BUFFALO, N.Y. — Erie County is unique among most counties in New York State because it annually brings in more in sales tax that it does in property taxes.
But with stores and other businesses closed, and so many people unemployed and presumably spending less, the projections for sales tax collection between March, when the coronavirus stay at home order was imposed, and June are beyond bleak.
“We won’t know the amount for March officially until May 12," Erie County Comptroller Stefan Mychajliw said. “But our office can project that if we lose 50 percent of sales tax in those three months, that would equate to a loss of $80 million. And it would be almost $130 million if sales tax revenues fall by 80 percent.”
Those revenue losses would be in addition to a projected $30 million cut in aid from New York State which has its own fiscal problems, and which Governor Andrew Cuomo has described as being "broke.”
On Thursday, Mychajliw expected the county to receive a $159 million payment from the federal government under the CARE Act. However, there are strict guidelines as to how the money must be spent that will not help the county’s potentially dire financial circumstances.
“It can only be spent directly on coronavirus related expenses and not something that was budgeted," explained Mychajliw, who says that so far expenses for the county directly related to coronavirus have amounted to about $22 million.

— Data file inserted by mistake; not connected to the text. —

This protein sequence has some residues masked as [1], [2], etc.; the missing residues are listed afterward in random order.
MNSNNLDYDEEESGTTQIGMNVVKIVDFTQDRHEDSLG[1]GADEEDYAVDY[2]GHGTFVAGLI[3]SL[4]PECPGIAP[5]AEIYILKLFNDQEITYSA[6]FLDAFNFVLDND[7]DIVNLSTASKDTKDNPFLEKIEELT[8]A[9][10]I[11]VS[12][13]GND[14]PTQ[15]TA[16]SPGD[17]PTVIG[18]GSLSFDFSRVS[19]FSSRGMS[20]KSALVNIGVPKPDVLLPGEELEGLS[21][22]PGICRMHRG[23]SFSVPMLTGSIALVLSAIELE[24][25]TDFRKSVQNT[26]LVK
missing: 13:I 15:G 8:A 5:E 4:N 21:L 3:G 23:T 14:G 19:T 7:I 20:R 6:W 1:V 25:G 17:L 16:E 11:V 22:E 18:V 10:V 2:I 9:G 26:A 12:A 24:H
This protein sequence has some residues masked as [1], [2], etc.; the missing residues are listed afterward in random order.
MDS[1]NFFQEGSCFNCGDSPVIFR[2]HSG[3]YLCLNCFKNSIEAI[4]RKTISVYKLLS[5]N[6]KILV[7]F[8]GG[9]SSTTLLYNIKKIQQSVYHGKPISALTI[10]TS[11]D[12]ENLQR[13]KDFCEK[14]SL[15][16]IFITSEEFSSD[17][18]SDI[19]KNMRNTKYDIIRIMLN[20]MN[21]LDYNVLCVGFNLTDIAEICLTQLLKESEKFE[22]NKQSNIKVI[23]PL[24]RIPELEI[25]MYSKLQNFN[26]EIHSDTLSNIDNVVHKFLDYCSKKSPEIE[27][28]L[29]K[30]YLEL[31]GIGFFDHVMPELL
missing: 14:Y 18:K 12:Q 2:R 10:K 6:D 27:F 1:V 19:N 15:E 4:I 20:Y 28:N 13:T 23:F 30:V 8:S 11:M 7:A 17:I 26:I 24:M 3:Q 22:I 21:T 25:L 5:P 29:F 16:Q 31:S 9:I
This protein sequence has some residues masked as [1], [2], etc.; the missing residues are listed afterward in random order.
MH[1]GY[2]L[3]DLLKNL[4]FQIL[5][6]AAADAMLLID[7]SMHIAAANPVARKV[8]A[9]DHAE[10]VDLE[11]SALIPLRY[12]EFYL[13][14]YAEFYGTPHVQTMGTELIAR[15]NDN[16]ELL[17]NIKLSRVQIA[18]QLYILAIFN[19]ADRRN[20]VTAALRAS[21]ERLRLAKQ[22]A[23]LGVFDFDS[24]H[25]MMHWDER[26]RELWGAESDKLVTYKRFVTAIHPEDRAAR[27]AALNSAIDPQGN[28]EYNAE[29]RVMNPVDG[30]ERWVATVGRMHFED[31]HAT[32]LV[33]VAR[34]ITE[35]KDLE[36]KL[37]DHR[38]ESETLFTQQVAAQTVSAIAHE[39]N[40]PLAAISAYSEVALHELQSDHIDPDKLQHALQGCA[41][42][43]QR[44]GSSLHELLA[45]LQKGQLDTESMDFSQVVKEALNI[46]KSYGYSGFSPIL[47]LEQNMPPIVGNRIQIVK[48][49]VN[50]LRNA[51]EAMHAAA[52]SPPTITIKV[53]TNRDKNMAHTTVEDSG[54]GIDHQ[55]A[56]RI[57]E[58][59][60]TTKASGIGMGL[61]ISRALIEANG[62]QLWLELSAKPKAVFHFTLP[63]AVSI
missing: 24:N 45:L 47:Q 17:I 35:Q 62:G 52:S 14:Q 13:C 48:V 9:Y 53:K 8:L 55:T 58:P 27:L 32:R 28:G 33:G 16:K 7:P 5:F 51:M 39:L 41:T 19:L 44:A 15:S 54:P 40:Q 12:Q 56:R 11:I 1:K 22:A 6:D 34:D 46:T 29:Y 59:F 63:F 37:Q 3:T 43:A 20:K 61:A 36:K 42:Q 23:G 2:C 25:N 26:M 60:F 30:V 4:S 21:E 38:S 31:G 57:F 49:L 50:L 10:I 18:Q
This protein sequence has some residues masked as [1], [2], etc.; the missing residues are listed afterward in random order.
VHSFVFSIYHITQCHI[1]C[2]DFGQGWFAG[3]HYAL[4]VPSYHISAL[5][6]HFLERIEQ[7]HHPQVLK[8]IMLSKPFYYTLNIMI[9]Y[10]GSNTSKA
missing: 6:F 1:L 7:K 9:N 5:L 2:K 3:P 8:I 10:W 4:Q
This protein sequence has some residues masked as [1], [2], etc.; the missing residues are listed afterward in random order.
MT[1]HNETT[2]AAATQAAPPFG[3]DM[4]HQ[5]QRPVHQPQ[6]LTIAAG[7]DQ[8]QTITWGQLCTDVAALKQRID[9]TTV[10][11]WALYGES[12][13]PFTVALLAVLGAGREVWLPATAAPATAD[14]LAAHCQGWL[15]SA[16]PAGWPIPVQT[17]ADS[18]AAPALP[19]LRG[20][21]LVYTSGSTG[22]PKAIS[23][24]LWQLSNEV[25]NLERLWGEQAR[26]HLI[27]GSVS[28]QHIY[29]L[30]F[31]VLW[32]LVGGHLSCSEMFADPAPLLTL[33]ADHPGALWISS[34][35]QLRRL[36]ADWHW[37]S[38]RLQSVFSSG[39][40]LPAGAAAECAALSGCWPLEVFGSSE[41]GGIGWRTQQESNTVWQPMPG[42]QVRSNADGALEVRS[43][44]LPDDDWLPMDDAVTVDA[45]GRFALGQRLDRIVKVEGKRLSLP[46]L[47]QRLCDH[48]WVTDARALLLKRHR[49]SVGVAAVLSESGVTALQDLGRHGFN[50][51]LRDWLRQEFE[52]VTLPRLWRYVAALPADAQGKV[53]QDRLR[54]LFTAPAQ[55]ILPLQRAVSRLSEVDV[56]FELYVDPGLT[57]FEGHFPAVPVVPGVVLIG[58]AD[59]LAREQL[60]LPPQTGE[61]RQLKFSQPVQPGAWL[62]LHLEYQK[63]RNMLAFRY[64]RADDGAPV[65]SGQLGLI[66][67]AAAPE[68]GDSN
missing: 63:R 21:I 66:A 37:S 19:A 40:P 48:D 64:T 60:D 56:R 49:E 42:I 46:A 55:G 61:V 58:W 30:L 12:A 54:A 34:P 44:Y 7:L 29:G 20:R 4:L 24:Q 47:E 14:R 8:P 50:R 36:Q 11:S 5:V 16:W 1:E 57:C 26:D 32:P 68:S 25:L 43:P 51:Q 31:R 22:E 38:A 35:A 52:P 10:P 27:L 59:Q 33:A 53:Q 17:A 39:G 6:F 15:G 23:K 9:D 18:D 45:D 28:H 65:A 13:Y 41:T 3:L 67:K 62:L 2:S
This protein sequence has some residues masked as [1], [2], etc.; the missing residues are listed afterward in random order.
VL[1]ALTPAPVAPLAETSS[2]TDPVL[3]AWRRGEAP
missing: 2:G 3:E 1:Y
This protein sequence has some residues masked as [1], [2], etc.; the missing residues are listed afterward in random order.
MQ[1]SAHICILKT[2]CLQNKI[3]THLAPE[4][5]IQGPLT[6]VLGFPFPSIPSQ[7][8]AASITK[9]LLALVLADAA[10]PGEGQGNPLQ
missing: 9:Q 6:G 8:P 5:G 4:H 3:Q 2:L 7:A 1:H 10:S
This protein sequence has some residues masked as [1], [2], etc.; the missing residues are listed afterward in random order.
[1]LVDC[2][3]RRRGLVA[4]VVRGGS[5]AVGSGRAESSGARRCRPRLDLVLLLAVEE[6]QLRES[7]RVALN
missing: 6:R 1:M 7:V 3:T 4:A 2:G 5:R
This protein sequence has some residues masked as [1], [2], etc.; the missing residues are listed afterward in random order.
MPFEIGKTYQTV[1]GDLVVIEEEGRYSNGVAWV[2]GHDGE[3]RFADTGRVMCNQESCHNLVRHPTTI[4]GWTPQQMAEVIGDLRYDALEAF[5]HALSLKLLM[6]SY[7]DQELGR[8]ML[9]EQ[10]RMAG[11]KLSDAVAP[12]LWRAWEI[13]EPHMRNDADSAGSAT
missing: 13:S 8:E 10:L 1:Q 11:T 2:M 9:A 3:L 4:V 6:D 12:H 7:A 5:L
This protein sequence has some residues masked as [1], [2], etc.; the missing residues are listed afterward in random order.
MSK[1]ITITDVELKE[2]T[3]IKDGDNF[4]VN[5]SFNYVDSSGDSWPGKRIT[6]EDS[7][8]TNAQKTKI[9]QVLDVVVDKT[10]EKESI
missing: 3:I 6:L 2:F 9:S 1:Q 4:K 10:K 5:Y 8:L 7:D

“It means the bulk of that money would remain unspent, unless we can convince the federal government to allow us to use it for other purposes,” he said.
To that end he is joining other local elected leaders in calling on Congress to change the terms of the aid.
“I’m as republican and conservative as anyone, but we can’t cut our way out of this. This is no one’s fault. … Democrats and Republican must work together,” Mychajliw said. “We need to call on Congress to amend the legislation to allow us to use some part of that $159 million dollars to offset the loss of sales tax revenue. The alternative to that is to get the economy moving again."
If neither of those two things happen, however, Mychajliw believes the consequences for Erie County will be grave.
“There potentially could be permanent damage to the Erie County budget moving forward where we may not be able to recover. … I mean, it will end county government as we know it. It would make the red green budget days look like a walk in the park."